Mr Trump, as we have said here before, is a businessman, not a politician.  He does not have a particular political philosophy and could easily have ended up as a Democrat President rather than a Republican one.  He is, or believes himself to be, a tough guy, straight-talking, strategic, and not one for the details, which are left to the employees to sort out.  And he judges his employees on as to whether they perform the task in hand.  Those that do, get public commendation, those that don’t, get sacked.  The Donald has a set of deliveries he wishes to make and so far he is pretty much on course.  The tough talking appears to win dividends in foreign policy, with Iran subdued, North Korea friendly, Mr Putin willing to chat (though friendly Putin chats might not turn out as expected; we’ll come back to that), China still seemingly onside in spite of the tariffs, and Europe now wondering how to handle Trump’s demands that NATO members should contribute significantly to their own defence – but knowing that somehow, they are going to have find more money.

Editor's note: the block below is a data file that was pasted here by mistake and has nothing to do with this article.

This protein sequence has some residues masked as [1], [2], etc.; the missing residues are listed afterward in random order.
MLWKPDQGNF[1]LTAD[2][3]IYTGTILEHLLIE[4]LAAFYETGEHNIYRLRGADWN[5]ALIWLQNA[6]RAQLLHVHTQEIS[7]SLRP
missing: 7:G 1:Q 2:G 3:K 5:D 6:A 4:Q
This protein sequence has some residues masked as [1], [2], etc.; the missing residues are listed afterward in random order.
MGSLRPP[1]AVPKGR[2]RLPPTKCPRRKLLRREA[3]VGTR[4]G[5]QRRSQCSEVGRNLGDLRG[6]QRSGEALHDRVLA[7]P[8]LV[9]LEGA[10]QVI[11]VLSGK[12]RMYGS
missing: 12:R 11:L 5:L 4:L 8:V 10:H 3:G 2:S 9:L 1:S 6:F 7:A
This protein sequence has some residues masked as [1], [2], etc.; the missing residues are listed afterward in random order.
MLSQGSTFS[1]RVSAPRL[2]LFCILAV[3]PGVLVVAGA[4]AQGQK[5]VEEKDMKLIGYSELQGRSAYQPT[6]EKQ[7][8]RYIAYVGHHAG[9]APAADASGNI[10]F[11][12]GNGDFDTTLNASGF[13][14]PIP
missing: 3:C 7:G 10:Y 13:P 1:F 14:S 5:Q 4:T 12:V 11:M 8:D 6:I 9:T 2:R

Domestically the American economy is booming, though with tariffs increasing raw material prices, how the long term play will work out is perhaps a bet needing longer odds.  The Mexicans are not going to pay for That Wall – but if the volume of immigrants crossing (some of whom have travelled across Mexico with little hindrance) keeps increasing, it is a fair bet that Congress might agree to do so.  And even Lady Luck seems to continue to be a Trump supporter; last week Supreme Court Justice Anthony Kennedy announced his intention to step down with more or less immediate effect.  Mr Kennedy is of a liberal persuasion and it is a fair bet that his replacement will not be.  It only needs the President to get his replacement agreed by the Republican-controlled Congress before the November elections (after which both Houses could be back in Democrat hands) to give a 5/4 conservative majority in the Supreme Court.  For a President with contentious legislation on his remaining little list, that could be an enormous advantage.  And there’s more; two of the Justices, both left-leaning, are over 79 and another vacancy is not impossible.  Such an opportunity would give Mr Trump long coat-tails indeed.